The food was considered cerebral and playful. It was said to set one’s taste buds aflutter with an intricately complex layering of flavor. This was the kind of food that would make your mouth delight. The room was simple, well apportioned and welcoming. Then, in 2011, it all burned down.
Aviary, a boisterously refined urban and industrially designed restaurant that invited with communal tables and locally crafted lighting, would take two years to re-open. Like a Phoenix rising from the ashes, the Aviary, northeast Portland’s restaurant extraordinaire, would live again.
It’s rare to come across an establishment that hosts three world-class chefs without any one or another letting their egos interrupt the delicate process of making truly memorable fare. This rarity is a reality at Aviary, where Sarah Pliner, Kat Whitehead, and Jasper Shen have built a gastronomic wunderkind of uncomplicated farm-to-table food.
All three chefs came from New York, honing their culinary chops at restaurants like Ducasse and Aquavit. Coming to Portland, they were amazed at the change in atmosphere. New York can be a cutthroat environment for any chef, and yet upon arrival to Portland, these three had locals coming to them asking what they could do to help out. It was unpretentious and refreshing.
It wasn’t destined to be utopia, however. Their original plan was to have three people working together in the kitchen of their dreams, conjuring up food that would be talked about through the ages. Alas, humans aren’t quite at that point yet. Pliner acts as the head chef, Whitehead is on pastry duty, and Shen runs the show as front of house restaurant manager.
Following in the tradition of so many other innovative Portland eateries, Aviary’s seating arrangement is communal and a seasonal patio sits out back. The food combines the best of Europe and Asia presented on aesthetically appealing and mouth-watering small plates.
Upon entering Aviary, expect the new décor to be as understated as the last. This is an establishment that wants to let the food do the talking while assuring you it’s still there. Its minimalist beauty is marked by an abundance of concrete and white walls. Yet the art makes it striking in its complexity.
The beginning of a meal at Aviary might be marked with a humble bagna càuda dipping sauce, comprised of Piedmontese, butter, anchovies, olive oil and garlic. This is brought to you as soon as you sit down, accompanied by thin slices of crusty Pearl Bakery baguette and olive bread.
You’ll marvel at the unusual ways a salad is presented at Aviary. It might have strips of Asian pear, celery root and watermelon radish draped over lightly dressed arugula. Atop that ridiculous creation they might sprinkle tiny granules of candied cumin.
Though it may seem a simple dish, soups are always a true test of a chef’s skill and creativity. Aviary answers that test by producing a cauliflower velouté, its creaminess bordering on decadence. You’ll be surprised at the sweetness and texture you’ll discover from the chestnuts lurking within.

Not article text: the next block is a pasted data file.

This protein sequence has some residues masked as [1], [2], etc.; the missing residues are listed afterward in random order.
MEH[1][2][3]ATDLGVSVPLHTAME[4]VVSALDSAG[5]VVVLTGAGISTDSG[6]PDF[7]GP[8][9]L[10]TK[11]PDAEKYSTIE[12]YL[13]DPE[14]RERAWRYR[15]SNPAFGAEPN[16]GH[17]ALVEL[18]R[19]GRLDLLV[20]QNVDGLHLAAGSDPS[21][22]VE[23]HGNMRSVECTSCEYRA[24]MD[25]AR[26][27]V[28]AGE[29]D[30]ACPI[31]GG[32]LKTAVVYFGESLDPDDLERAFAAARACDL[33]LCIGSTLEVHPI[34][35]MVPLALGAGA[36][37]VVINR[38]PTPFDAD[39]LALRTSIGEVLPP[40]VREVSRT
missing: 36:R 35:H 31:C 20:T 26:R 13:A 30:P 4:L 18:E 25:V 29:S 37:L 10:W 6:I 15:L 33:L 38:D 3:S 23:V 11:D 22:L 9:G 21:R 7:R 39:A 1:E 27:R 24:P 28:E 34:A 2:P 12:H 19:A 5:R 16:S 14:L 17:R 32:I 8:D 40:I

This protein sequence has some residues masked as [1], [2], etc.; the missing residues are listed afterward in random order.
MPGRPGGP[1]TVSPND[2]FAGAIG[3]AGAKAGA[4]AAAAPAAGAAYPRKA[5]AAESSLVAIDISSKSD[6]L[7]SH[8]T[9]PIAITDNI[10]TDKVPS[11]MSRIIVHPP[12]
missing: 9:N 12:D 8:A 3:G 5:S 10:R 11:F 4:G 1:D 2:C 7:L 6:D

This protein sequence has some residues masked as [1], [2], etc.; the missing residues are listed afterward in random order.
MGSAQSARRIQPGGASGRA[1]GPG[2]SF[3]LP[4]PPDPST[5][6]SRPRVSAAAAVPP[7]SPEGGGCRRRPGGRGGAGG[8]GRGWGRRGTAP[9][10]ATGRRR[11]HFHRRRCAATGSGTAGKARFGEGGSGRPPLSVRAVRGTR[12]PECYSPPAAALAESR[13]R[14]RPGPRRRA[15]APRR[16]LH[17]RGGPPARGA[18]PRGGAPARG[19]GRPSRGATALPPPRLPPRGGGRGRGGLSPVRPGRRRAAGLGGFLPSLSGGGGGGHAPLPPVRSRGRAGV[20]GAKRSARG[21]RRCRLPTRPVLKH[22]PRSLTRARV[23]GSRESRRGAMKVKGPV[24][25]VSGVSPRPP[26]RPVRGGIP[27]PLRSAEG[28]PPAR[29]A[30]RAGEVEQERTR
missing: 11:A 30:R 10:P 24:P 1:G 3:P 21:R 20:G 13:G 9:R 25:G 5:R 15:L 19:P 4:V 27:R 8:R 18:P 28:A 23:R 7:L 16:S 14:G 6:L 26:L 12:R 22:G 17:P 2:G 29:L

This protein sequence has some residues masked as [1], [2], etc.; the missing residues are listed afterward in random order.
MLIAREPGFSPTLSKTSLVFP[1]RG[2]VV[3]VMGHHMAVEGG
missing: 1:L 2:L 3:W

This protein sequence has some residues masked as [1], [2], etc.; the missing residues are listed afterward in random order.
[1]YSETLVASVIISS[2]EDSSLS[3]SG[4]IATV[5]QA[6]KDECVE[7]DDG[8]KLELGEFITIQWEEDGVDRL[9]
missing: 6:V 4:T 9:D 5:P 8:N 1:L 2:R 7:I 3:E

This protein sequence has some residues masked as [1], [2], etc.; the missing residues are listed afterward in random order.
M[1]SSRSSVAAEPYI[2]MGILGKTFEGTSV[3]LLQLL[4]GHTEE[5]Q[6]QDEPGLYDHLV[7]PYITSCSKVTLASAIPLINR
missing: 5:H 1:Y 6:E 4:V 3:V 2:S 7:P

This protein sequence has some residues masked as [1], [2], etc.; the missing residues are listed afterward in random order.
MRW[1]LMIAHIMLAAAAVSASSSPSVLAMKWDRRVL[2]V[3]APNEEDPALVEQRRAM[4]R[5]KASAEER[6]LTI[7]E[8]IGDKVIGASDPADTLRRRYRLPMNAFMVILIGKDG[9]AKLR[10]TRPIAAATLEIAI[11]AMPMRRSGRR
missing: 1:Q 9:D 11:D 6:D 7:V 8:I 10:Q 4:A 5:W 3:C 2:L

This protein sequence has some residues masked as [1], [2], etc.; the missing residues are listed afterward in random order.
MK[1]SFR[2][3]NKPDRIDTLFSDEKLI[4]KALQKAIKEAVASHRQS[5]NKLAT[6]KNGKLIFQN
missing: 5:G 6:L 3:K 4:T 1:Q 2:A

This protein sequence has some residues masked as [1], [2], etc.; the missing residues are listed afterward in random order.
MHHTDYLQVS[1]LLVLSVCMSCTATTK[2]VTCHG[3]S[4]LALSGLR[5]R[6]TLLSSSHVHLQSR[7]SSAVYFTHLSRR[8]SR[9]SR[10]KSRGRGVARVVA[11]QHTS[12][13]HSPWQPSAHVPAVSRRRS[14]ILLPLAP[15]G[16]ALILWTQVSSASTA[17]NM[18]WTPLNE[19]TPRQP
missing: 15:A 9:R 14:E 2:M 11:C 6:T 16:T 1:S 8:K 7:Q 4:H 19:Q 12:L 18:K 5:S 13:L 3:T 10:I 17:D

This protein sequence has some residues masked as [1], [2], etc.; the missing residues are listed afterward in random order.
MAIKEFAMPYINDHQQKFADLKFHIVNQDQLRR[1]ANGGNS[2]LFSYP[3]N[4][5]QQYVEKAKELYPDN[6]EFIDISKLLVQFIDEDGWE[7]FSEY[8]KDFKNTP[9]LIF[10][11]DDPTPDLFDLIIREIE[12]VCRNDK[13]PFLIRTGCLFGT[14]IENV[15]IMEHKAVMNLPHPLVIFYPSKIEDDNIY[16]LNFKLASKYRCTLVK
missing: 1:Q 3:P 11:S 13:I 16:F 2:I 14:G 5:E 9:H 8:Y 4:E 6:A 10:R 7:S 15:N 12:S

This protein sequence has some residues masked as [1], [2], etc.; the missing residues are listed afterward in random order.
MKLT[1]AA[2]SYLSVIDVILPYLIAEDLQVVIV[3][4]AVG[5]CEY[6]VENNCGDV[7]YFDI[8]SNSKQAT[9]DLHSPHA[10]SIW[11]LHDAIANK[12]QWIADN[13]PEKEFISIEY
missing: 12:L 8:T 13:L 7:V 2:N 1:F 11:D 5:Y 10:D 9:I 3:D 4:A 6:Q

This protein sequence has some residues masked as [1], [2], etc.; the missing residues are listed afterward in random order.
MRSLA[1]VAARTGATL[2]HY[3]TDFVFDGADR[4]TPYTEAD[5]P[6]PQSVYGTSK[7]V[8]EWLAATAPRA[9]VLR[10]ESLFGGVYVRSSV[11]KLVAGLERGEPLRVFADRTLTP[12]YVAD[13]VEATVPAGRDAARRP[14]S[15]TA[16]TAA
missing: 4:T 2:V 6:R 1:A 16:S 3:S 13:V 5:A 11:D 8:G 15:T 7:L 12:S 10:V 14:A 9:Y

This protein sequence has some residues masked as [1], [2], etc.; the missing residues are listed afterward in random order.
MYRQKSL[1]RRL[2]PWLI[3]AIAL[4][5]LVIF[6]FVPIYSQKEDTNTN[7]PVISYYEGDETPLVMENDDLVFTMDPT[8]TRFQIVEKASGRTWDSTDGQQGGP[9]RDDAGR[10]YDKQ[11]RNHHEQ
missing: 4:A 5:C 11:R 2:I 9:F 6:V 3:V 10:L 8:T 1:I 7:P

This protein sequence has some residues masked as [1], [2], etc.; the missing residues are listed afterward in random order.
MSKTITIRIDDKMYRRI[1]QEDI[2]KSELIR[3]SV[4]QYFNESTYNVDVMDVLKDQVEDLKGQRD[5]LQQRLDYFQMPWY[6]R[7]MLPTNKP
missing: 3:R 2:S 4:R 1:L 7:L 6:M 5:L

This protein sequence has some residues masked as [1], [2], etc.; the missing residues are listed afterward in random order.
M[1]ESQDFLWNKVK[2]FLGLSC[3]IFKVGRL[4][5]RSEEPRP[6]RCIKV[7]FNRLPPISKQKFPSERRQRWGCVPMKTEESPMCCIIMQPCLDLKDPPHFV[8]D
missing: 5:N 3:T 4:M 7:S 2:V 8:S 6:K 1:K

Not to be outdone, the oxtail croquettes will gush with deep, earthy flavors as you bite down into their crunchy deliciousness. The sauce that accompanies them sings in a harmony of herbs, with just a hint of spice to give it a kick.
For the main course, a New York strip steak may sound simple and pedestrian, and when it arrives, certainly looks so. Then you cut a succulent slice and dip it into the Serrano ham marmalade. You scoop it up with a bit of braised endive. You nudge a piece of grape onto your fork. Then you are transported into a world of flavor and texture.
Once the main courses are done delighting you with their exquisite presentation and inviting flavor, dessert arrives. These are fairly priced and fantastic works of art. For six dollars, you can rejoice in pana cotta making itself at home next to a passion fruit sorbet.
If that doesn’t sound appealing, how about a simple, creamy and moist coconut bread pudding? There’s no mushiness here. The bread remains firm, while the coconut cream infuses it with an almost irresistible flavor. This is comfort food at its finest.
For the beer lover in you, Aviary reduces beer by freezing it, then discards the ice while saving the beer concentrate. This reduction is then mixed into a vanilla ice cream base. It’s a bizarrely delicious concoction that rests in a dark pool of coffee set in gelatin. Just in case you forgot where you are, salty morsels of pretzel are sprinkled across the top to give that added bit of crunch.
Could you think of a better way to complete an evening of harmonious flavor and unbridled exuberance? This is food that’s meant to be tasted with your eyes closed. You should linger over it, toss the flavors around in your mouth. It shouldn’t be merely consumed. It should be pondered over.
Aviary is open Monday through Thursday from 5:00pm – 10:00pm, and to 11:00pm on Friday and Saturday. They are closed on Sunday. They are located at 1733 NE Alberta Street in Portland, Oregon. Find out more about them or view their menu at AviaryPDX.com or give them a call at (503)287-2400.
William Bessette – PortlandMetroLive.com Contributor
William Bessette is an author, journalist and blogger who’s been writing professionally for over eleven years. When he isn’t writing or eating, then writing about eating, expect him to be outside enjoying the natural splendors of his home in the great Pacific Northwest.